A burst of handguns, and several dropped dead.  The Archers were firing without discipline, panicking and killing few beasts.  

“Prepare to receive charge! Raise shields!”

Upon the command of their Captain, they raised their eagle shields.  Gothard started to trot towards the rear of the Swordsmen.

And then they hit.  The front rank of the Swordsmen was thrown a good few feet backwards by the force of the charge, and with these gaps more beats piled through.  The first that appeared were larger than the rest, with large curling horns and brandishing two weapons each, axes, clubs and swords.  After them piled in smaller beasts, armed with a long spear and a buckler, cowering at the back.

But the Empire soldiers fought back.  As soon as the Gors rushed in, the Militia was ordered to hit their flank.  With such little space to manoeuvre and the shock of hundreds of Gors piling into such a small space, the many peasants faltered.  But Gothard rode behind them, and as if the power of Sigmar beckoned them forward, they charged.

The better armour and training of the Swordsmen was punishing the first charge of the Gors.  They had killed at least a score of them for only a couple of their own and the subsequent flanking by the militia had shaken the chaotic beasts. Eager to get his hands dirty, Gothard screamed a prayer to Sigmar and beckoned his armoured horse forward.  Several Swordsmen darted to the side as he came through.

He had picked his first casualty.  Raising his great hammer too early, Gothard was caught off balance by a heavy hit at his side.  It catapulted him sideways into the heavy mud.  Just as he prepared to be killed by his initial attacker, a large figure appeared and chopped the beast’s head off with ease.  As he did, the last of the beasts wavered and galloped backwards towards the cover of the trees.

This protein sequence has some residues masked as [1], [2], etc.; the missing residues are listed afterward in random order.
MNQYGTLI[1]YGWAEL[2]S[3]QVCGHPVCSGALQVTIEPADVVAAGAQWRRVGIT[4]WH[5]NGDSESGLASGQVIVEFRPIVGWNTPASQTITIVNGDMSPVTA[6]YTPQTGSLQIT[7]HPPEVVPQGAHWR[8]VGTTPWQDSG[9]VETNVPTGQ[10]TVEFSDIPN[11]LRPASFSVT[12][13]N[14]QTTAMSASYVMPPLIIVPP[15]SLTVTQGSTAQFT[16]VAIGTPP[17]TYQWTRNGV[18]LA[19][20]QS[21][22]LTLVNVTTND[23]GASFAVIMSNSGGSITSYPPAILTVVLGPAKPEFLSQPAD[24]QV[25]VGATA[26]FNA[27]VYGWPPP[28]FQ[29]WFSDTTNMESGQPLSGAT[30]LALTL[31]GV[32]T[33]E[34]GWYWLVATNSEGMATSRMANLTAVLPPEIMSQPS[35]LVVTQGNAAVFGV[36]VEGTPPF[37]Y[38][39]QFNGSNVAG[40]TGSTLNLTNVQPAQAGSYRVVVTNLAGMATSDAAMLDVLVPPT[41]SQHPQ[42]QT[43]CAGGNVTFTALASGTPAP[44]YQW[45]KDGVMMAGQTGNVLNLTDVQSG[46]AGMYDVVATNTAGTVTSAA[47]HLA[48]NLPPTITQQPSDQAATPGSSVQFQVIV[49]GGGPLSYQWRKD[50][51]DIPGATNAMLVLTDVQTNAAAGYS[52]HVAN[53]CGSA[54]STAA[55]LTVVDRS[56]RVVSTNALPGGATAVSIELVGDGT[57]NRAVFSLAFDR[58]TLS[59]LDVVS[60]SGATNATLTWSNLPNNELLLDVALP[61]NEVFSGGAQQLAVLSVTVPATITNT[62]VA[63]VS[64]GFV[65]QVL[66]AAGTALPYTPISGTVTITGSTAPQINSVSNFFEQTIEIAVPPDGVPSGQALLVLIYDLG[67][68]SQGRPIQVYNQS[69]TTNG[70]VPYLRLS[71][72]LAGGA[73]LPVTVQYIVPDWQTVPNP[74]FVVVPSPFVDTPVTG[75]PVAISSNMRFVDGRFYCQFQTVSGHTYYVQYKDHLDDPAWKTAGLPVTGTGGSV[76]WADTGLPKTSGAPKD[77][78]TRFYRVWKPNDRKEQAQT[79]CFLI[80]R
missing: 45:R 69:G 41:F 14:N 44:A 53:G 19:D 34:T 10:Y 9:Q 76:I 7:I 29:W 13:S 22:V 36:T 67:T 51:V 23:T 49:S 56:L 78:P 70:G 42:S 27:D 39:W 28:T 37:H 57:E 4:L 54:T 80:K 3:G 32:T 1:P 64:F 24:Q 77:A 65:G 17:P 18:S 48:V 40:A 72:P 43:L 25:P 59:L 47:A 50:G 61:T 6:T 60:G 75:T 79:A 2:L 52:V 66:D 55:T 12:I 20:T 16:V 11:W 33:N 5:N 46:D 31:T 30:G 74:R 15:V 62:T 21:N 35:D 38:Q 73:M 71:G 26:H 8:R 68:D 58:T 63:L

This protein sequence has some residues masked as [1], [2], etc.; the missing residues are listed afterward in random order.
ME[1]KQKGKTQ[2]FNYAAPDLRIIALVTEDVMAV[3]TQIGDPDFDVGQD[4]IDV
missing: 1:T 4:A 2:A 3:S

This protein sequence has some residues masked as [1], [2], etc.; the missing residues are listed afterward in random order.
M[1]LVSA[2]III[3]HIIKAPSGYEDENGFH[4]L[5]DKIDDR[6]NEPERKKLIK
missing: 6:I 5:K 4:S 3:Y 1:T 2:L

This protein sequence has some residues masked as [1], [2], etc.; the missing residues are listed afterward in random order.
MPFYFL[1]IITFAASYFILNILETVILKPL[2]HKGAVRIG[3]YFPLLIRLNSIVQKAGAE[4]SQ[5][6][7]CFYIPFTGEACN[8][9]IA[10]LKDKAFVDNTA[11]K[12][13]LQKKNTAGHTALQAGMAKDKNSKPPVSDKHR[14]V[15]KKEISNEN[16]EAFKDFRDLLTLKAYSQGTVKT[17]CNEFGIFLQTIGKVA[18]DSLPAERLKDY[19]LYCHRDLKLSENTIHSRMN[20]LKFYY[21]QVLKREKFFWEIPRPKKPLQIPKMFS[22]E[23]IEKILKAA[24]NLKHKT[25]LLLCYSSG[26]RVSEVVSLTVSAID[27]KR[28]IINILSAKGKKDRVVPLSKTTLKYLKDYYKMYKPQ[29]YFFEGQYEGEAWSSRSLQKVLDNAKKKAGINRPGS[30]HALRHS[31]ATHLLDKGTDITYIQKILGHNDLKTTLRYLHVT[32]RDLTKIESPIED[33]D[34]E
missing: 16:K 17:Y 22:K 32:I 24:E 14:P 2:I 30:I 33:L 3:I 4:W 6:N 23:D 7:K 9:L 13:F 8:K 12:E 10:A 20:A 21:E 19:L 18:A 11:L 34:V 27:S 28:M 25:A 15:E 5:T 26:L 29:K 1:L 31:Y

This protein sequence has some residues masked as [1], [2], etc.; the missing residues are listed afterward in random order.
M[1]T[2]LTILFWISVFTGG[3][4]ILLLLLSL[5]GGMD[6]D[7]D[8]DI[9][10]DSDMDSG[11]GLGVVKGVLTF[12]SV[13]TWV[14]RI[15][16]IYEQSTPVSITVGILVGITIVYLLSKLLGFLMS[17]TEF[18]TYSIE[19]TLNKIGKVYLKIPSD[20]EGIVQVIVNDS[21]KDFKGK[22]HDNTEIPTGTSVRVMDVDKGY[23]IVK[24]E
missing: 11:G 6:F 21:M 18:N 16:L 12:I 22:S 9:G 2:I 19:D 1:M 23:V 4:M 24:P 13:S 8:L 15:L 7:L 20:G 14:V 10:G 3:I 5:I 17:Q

“They’ll be back,” spitted the Captain bitterly, before offering his hand to the Priest, “Like I said, Brother, this is no place for a religious man as yourself.”

“Like I said, I’m staying,” ignoring he hand and dragging himself up, “With the power of Sigmar I shall smite these unholy beasts back to the place where they were born.  You’ll see.”

He went over to where his horse had galloped off too in the ensuing battle.  He quickly mounted it before casting his eyes over the regrouping beasts.  The herd had hardly been damaged, even with the score that had dropped in the initial charge.  Compared to the damage that the Town Guard had suffered, it seemed like too little.

And then it hit him.  It was as if Sigmar himself had spoken to him.  Throwing his head sideways, he heard a glimmer of hooves and smelt the burning.  His eyes agreed as they saw smoke bellowing upwards from the unfortunate house.  They were a little than two hundred years away, carrying torches and wielding heavy weapons.

“Militia, to me!”

He waited as the men nervously formed up in behind him.

“With your permission, Captain, assault the flanking forces?”

“Granted, Priest, but bring back some of the men, I don’t think we can hold here without them.”

At that last word, the herd at the woods began to trot slowly forwards, and the eyes and movement of the swordsmen showed fear.  It was only a matter of time.

“Sergeant, form up in a wedge formation.  I will take point; form up the men to follow me.  We will punch a hole in their units, confusing them and then slaughter them. Ready?”

The young sergeant nodded and set about forming them up.  It took only seconds, as the rest of the men had been keenly listening.  They looked neither hesitant nor scared; in fact they looked positively bloodthirsty.  How dare some mutation burn their homes that they had worked and toiled for?

“Chaaaaaaaaaaaaarge!”

They sprinted forward trying to keep tabs with the might horse powering forward.  They were only feet away.

Gothard knocked the first large Gor down with a heavy smash on the skull with his hammer.  But he didn’t stop; he kept bolting forward, knocking over more of the beasts as they stood before him.  The gap was further opened as scores of angry militiamen piled in, slicing throats with daggers and knocking heads with clubs.